Howto:New Canvas Execution Model
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This is a collection of ideas, discussions and patches with the goal of moving certain types of Canvas code out of the main loop into a dedicated background thread/process.
We have more and more aircraft that feature comparatively complex avionics, implemented on top of the Canvas stack via Nasal.
Depending on the number of simulated displays/avionics, there is a fair share of property I/O going on, including a fair amount of redundant I/O, because many avionics/display instances share certain I/O requirements (think access to
Many modern aircraft will feature between 6-8 Canvas-based MFDs that may be shown/updated at the same time.
For the time being, the free-form nature of Canvas/Nasal based avionics means that most avionics don't use any dedicated frameworks or standard patterns to formalize if/how and when crucial state is updated.
This includes property tree state, as well as other state retrieve via FlightGear extension functions (think Nasal/cppbind).
Thus, a number of complex cockpits have been demonstrated to be affected by the number of Nasal/Canvas based displays. Often, this is due to the structure of existing legacy code.
This article is intended to provide a comprehensive summary of the various discussions and proposals we have seen in the context of adapting the Canvas system to come up with a new execution mode/model, with the ultimate goal of improving run-time performance - which may include, but isn't restricted to, optionally moving certain aspects of a Canvas-based display out of the main loop into dedicated background threads.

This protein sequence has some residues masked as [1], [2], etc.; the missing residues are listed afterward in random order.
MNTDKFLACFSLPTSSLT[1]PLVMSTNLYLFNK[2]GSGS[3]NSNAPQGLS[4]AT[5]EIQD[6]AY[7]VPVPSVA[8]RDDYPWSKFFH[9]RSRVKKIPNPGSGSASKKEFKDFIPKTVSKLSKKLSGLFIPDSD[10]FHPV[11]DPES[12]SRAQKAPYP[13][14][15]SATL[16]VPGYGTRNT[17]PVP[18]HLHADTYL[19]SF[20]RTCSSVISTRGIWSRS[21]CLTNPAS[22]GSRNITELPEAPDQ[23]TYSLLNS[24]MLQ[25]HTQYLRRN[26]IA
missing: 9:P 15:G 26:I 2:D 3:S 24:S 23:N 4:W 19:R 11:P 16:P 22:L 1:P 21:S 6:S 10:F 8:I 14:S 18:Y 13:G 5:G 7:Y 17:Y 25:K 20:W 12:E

Furthermore, the goal is come up with an execution model that is backwards compatible, and strictly "opt-in" for any functionality that cannot be provided in a safe fashion.
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This article or section will be worked on in the upcoming hours or days.
See for the latest developments.
The Canvas system is primarily implemented in C++, it's a listener based subsystem that watches the global property tree for relevant updates/changes, specifically accesses to
/canvas are monitored.
Under the hood, each Canvas is implemented as an owner-drawn gauge (OD_Gauge), canvas textures are positioned in the scene using a texture visitor (OSG), replacing static textures as needed.
Each Canvas texture is then composed of so called "elements", the lowest-level element being the "group" which is primarily used to logically structure/organize a texture into a hierarchy of lower-level building blocks. Therefore, each Canvas texture always has a "root" node, which is a group.
In turn, each group may consist of specific "element" implementations, i.e. to render certain types of context, such as:
- raster images
(and any combination of these)
In addition, there are higher level helpers implemented in scripting space, e.g. a "window" class implemented on top of the image element. Or support for SVG graphics, implemented on top of the OpenVG based path handling support. Also, there is a special group type to handle specifically geographic projections, for mapping/charting purposes.